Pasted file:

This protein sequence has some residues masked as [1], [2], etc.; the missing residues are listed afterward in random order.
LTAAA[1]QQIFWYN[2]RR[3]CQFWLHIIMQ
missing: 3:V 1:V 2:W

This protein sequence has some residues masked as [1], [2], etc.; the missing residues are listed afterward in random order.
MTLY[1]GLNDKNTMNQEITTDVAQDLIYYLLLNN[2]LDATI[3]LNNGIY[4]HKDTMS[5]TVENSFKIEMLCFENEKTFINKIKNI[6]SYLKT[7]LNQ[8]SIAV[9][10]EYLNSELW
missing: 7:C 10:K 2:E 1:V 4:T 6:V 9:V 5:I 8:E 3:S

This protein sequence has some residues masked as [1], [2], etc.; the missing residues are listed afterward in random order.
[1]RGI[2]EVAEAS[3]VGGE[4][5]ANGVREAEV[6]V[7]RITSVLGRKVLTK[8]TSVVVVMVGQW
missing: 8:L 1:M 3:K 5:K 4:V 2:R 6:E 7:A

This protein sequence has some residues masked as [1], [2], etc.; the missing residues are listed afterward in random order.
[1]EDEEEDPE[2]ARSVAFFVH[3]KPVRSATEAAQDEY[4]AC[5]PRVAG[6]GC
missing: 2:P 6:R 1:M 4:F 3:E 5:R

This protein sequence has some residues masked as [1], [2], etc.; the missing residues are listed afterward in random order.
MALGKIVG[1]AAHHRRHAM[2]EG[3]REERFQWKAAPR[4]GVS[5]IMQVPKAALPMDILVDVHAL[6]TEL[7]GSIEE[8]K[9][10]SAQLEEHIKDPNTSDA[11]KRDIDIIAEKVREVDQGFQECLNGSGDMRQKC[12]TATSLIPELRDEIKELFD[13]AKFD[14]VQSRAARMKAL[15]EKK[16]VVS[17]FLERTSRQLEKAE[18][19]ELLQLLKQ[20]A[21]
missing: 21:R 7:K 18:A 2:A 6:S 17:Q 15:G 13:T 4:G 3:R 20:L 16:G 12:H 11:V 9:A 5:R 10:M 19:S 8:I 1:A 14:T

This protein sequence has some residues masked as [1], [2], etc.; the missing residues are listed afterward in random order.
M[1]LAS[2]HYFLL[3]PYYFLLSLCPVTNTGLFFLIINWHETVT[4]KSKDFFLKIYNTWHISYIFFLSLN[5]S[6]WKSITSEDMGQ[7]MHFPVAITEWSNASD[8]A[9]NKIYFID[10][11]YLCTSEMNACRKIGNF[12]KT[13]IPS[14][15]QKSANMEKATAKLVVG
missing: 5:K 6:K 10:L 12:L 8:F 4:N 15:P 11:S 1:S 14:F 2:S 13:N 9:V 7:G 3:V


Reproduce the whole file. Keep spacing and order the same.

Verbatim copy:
This protein sequence has some residues masked as [1], [2], etc.; the missing residues are listed afterward in random order.
LTAAA[1]QQIFWYN[2]RR[3]CQFWLHIIMQ
missing: 3:V 1:V 2:W

This protein sequence has some residues masked as [1], [2], etc.; the missing residues are listed afterward in random order.
MTLY[1]GLNDKNTMNQEITTDVAQDLIYYLLLNN[2]LDATI[3]LNNGIY[4]HKDTMS[5]TVENSFKIEMLCFENEKTFINKIKNI[6]SYLKT[7]LNQ[8]SIAV[9][10]EYLNSELW
missing: 7:C 10:K 2:E 1:V 4:T 6:V 9:V 5:I 8:E 3:S

This protein sequence has some residues masked as [1], [2], etc.; the missing residues are listed afterward in random order.
[1]RGI[2]EVAEAS[3]VGGE[4][5]ANGVREAEV[6]V[7]RITSVLGRKVLTK[8]TSVVVVMVGQW
missing: 8:L 1:M 3:K 5:K 4:V 2:R 6:E 7:A

This protein sequence has some residues masked as [1], [2], etc.; the missing residues are listed afterward in random order.
[1]EDEEEDPE[2]ARSVAFFVH[3]KPVRSATEAAQDEY[4]AC[5]PRVAG[6]GC
missing: 2:P 6:R 1:M 4:F 3:E 5:R

This protein sequence has some residues masked as [1], [2], etc.; the missing residues are listed afterward in random order.
MALGKIVG[1]AAHHRRHAM[2]EG[3]REERFQWKAAPR[4]GVS[5]IMQVPKAALPMDILVDVHAL[6]TEL[7]GSIEE[8]K[9][10]SAQLEEHIKDPNTSDA[11]KRDIDIIAEKVREVDQGFQECLNGSGDMRQKC[12]TATSLIPELRDEIKELFD[13]AKFD[14]VQSRAARMKAL[15]EKK[16]VVS[17]FLERTSRQLEKAE[18][19]ELLQLLKQ[20]A[21]
missing: 21:R 7:K 18:A 2:A 6:S 17:Q 15:G 13:T 4:G 3:R 20:L 16:G 12:H 11:V 9:A 5:R 10:M 19:S 8:I 1:A 14:T

This protein sequence has some residues masked as [1], [2], etc.; the missing residues are listed afterward in random order.
M[1]LAS[2]HYFLL[3]PYYFLLSLCPVTNTGLFFLIINWHETVT[4]KSKDFFLKIYNTWHISYIFFLSLN[5]S[6]WKSITSEDMGQ[7]MHFPVAITEWSNASD[8]A[9]NKIYFID[10][11]YLCTSEMNACRKIGNF[12]KT[13]IPS[14][15]QKSANMEKATAKLVVG
missing: 5:K 6:K 10:L 12:L 8:F 4:N 15:P 11:S 1:S 14:F 2:S 13:N 9:V 7:G 3:V